In addition to sleeve lobectomy, previous induction/adjuvant chemotherapy may cause severe inflammation and adhesion around the tracheal bifurcation. Since the main tumor was in contact with the azygos vein stump immediately after branching from the SVC, a lateral approach from the thoracic cavity was possible and safe, considering the need for SVC reconstruction.

Sleeve pneumonectomy is mostly right-sided and approached by posterolateral thoracotomy [6]. In this case, it was difficult to mobilize and divide the pulmonary artery more proximally via the lateral approach; therefore, median and posterolateral incisions or hemi-clamshell incision was considered optimal. Although this surgical approach took a longer time including postural change, complicated blood vessel treatment could be performed under a good visual field without stress.

Maximal blood supply preservation and avoiding excessive tension are important for successful anastomosis. Tracheal blood flow is mainly supplied from the esophagus side, so the detachment of the dorsal side of the distal trachea was minimized in this case. Anastomosis from both sides is necessary for effective visualization of the anastomosis site due to the thickened tracheal wall and surrounding tissues and decreased mobility associated with adhesion. We used preferentially interrupted suture for cases with marked caliber mismatch or thickened bronchial wall. In this case, there was no caliber mismatch; therefore, the anastomosis was performed with an interrupted suture without adjusting the anastomosis. Telescope anastomosis easily corrects massive caliber mismatch by intussusception of the left main bronchus into the distal trachea and prevents kinking and excessive tension [7]. In the present case, no obvious anastomosis-related complications were noted during follow-up.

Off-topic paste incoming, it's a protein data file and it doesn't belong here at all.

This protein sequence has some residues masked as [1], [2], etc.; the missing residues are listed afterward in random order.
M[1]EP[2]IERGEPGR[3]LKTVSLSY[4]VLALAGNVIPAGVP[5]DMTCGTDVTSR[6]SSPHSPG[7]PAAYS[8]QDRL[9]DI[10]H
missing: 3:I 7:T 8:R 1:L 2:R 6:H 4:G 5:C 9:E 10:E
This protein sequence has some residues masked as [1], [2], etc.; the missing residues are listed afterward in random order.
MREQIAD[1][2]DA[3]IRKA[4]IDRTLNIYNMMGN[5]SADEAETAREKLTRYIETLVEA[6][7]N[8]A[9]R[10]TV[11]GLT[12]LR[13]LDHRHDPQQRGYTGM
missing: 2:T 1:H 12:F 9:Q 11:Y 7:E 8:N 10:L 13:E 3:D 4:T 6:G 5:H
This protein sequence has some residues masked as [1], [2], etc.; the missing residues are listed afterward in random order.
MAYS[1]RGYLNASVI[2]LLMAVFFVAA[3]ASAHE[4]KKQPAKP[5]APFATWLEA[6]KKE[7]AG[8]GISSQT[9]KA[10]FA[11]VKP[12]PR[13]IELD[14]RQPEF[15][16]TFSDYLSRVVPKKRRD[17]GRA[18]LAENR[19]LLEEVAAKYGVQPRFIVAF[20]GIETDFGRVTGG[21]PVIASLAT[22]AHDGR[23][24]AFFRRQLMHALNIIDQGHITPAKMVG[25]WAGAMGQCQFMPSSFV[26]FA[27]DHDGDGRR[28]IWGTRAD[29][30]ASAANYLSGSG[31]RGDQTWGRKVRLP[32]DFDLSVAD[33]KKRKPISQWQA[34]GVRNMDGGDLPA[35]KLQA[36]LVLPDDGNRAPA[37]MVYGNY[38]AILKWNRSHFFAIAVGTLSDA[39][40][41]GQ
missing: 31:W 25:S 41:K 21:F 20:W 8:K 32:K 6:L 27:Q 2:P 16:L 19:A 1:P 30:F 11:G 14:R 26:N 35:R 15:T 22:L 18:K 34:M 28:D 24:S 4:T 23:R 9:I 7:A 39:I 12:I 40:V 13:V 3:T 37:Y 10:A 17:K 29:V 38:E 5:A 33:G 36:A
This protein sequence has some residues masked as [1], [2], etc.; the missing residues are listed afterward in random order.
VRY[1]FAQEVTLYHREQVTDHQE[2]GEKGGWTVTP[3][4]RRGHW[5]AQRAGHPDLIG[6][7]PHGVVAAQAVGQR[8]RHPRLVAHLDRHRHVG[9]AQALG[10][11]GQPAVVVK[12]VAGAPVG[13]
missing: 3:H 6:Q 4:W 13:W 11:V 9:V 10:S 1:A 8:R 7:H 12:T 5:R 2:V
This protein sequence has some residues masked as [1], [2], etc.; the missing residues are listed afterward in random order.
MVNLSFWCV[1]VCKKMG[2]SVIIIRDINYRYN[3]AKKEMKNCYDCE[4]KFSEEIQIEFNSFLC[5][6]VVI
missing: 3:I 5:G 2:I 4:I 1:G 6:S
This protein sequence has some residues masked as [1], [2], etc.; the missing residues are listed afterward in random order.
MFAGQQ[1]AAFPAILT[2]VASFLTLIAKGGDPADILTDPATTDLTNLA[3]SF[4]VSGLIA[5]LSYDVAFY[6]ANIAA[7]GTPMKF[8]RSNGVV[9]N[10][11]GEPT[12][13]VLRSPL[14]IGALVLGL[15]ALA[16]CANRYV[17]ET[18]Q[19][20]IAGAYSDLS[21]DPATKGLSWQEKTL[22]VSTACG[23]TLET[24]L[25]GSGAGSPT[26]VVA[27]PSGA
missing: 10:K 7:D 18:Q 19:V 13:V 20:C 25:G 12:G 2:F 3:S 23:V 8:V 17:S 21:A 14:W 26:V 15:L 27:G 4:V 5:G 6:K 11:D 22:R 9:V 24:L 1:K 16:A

Postoperative anastomotic complications occur in up to 14% of sleeve pneumonectomy cases, with mortality rate up to approximately 50% with a poor prognosis [8]. Although anastomotic procedures are associated with anastomotic complications, preoperative treatment is important. In preoperative radiation therapy, high-dose irradiation increases the risk of bronchopulmonary fistula, and sleeve pneumonectomy has been reported as a relative-absolute contraindication for dose > 45 Gy [6]. The irradiation dose in our case was 36 Gy, and no anastomotic complication occurred.

In conclusion, salvage surgery is performed more frequently if strict indications are met for treatment of refractory or recurrent cases. For airway reconstruction surgery on the proximal side, the difficulty of securing the airway and vessels more centrally and the effect of prior treatment, such as radiotherapy and/or chemotherapy, make the operation more difficult. The two-stage approach provides a good field of view and operative field and can be safely performed even in difficult operations.

Availability of data and materials

All data generated or analyzed during this study are included in this published article.

Abbreviations

CT:

Computed tomography

SVC:

Superior vena cava

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Acknowledgements

We would like to thank Editage (www.editage.jp) for English language editing.

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JH is the main and corresponding author for this article. MO, YO, KO, and RK edited and approved the final version of the case report. All authors approved the manuscript to be submitted.

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Correspondence to Jun Hanaoka.

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Hanaoka, J., Kawaguchi, Y., Okamoto, K. et al. Right sleeve pneumonectomy for local recurrent lung cancer following right sleeve upper lobectomy with bronchoplasty: a case report. J Cardiothorac Surg 15, 130 (2020). https://doi.org/10.1186/s13019-020-01175-2

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Keywords

  • Sleeve pneumonectomy
  • Salvage surgery
  • Post sleeve lobectomy
  • Two-stage approach
  • Recurrent lung cancer